Fresh from clinching the French Formula 4 title, Evan Giltaire got his first taste of Formula Regional Europe with ART Grand Prix at Zandvoort last weekend.
“I’m really excited to start with ART Grand Prix this season,” he told Formula Scout in the Dutch paddock. “We will do a lot of testing and the [last] two races.”
He has his sights set on the wider picture. “The goals are to get the experience, of course, to grow up as a human, as a driver and to get the best result as I can,” he said.
Giltaire impressed with his calmness and positive attitude, despite the challenge posed by the difficult weather conditions. “I never drove in the wet before in my life, so it’s interesting” he said.
He built up gradually through the weekend, qualifying sixth for the second race before bringing the car home in an excellent 11th place, when even keeping the car on the track in the pouring rain was a major achievement.
“It was a bit tricky,” he admitted, but felt that he had “managed to get experience and to get confidence with the car. So I’m getting better and better with the car and managed to get some good times.”
Discussions with ART started midway through the season, and “the decision [to come to FREC] was made before the last race at Le Castellet.”
As a result, it took some of the pressure off going into the French F4 finale, “knowing that I will drive in FREC for the end of the year.”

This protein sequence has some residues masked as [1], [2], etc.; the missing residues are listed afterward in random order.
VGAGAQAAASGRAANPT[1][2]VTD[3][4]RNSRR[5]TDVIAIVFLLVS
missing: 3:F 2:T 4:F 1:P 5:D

He is coy about his plans for 2024, only commenting that “I hope” to return to FREC with ART. However, the team indicated clearly that this is a long-term arrangement.
“I will take these races for experience for next year. And maybe we have good results too. I really see this weekend for just trying this new car,” he explained.
Prior to Zandvoort he had only driven a FRegional car for “two days at Valencia, so its my third time,” so how did he find the transition?
“It’s like Formula 1 and Formula 3. The difference is amazing between F4 and FREC,” he smiles.
“The aerodynamics are amazing and the speed a little bit but not as much as the aerodynamics. The speed into the corners in the wet is like in the dry, it’s amazing.”
The step away from the centrally-managed French F4 series brings an additional challenge; the increased freedom, and necessity, to work with the team’s engineers to properly set up the car.
“That changes a lot, so you have an engineer for yourself. You have a mechanic. You can change everything in the car. You can work with all the team.
“In French F4 you have only one engineer for five drivers and it is difficult to work. You can’t do anything in the car. And now I’m starting to work with a great team and to know how to work like an F1 or F3 driver, so it’s good.”